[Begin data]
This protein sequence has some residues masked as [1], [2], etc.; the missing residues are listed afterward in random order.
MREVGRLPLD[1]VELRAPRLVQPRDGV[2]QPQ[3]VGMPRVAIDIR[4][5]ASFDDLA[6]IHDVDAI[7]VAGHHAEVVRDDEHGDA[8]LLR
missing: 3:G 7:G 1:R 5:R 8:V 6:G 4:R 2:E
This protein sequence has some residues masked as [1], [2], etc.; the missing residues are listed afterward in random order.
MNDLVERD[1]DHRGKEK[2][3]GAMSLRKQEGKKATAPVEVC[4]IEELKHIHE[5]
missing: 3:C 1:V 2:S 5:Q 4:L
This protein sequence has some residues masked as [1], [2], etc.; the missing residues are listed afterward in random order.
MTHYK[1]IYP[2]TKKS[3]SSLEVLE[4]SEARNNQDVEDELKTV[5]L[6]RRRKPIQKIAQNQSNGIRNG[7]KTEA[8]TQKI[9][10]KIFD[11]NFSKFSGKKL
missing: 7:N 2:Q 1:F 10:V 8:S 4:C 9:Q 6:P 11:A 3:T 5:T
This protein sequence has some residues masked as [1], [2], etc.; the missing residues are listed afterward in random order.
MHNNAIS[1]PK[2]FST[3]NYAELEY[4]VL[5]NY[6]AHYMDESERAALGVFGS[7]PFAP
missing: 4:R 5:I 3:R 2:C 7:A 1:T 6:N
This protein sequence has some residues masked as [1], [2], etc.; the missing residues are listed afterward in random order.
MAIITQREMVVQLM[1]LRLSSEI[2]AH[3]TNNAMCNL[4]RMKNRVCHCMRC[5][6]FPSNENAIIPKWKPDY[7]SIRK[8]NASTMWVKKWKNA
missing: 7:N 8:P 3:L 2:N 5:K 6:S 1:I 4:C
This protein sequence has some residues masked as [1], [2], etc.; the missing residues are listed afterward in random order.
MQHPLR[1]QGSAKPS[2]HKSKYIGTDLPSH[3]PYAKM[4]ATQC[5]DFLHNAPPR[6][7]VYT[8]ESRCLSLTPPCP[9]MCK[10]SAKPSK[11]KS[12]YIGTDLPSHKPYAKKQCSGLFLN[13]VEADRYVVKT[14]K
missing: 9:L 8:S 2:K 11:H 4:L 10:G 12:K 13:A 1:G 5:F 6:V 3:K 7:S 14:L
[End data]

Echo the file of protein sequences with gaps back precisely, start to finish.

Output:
This protein sequence has some residues masked as [1], [2], etc.; the missing residues are listed afterward in random order.
MREVGRLPLD[1]VELRAPRLVQPRDGV[2]QPQ[3]VGMPRVAIDIR[4][5]ASFDDLA[6]IHDVDAI[7]VAGHHAEVVRDDEHGDA[8]LLR
missing: 3:G 7:G 1:R 5:R 8:V 6:G 4:R 2:E
This protein sequence has some residues masked as [1], [2], etc.; the missing residues are listed afterward in random order.
MNDLVERD[1]DHRGKEK[2][3]GAMSLRKQEGKKATAPVEVC[4]IEELKHIHE[5]
missing: 3:C 1:V 2:S 5:Q 4:L
This protein sequence has some residues masked as [1], [2], etc.; the missing residues are listed afterward in random order.
MTHYK[1]IYP[2]TKKS[3]SSLEVLE[4]SEARNNQDVEDELKTV[5]L[6]RRRKPIQKIAQNQSNGIRNG[7]KTEA[8]TQKI[9][10]KIFD[11]NFSKFSGKKL
missing: 7:N 2:Q 1:F 10:V 8:S 4:C 9:Q 6:P 11:A 3:T 5:T
This protein sequence has some residues masked as [1], [2], etc.; the missing residues are listed afterward in random order.
MHNNAIS[1]PK[2]FST[3]NYAELEY[4]VL[5]NY[6]AHYMDESERAALGVFGS[7]PFAP
missing: 4:R 5:I 3:R 2:C 7:A 1:T 6:N
This protein sequence has some residues masked as [1], [2], etc.; the missing residues are listed afterward in random order.
MAIITQREMVVQLM[1]LRLSSEI[2]AH[3]TNNAMCNL[4]RMKNRVCHCMRC[5][6]FPSNENAIIPKWKPDY[7]SIRK[8]NASTMWVKKWKNA
missing: 7:N 8:P 3:L 2:N 5:K 6:S 1:I 4:C
This protein sequence has some residues masked as [1], [2], etc.; the missing residues are listed afterward in random order.
MQHPLR[1]QGSAKPS[2]HKSKYIGTDLPSH[3]PYAKM[4]ATQC[5]DFLHNAPPR[6][7]VYT[8]ESRCLSLTPPCP[9]MCK[10]SAKPSK[11]KS[12]YIGTDLPSHKPYAKKQCSGLFLN[13]VEADRYVVKT[14]K
missing: 9:L 8:S 2:K 11:H 4:L 10:G 12:K 13:A 1:G 5:F 6:V 3:K 7:S 14:L